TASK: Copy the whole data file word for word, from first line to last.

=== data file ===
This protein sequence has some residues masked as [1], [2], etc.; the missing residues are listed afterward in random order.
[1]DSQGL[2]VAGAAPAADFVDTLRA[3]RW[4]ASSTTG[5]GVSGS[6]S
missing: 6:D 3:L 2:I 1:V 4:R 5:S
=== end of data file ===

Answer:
This protein sequence has some residues masked as [1], [2], etc.; the missing residues are listed afterward in random order.
[1]DSQGL[2]VAGAAPAADFVDTLRA[3]RW[4]ASSTTG[5]GVSGS[6]S
missing: 6:D 3:L 2:I 1:V 4:R 5:S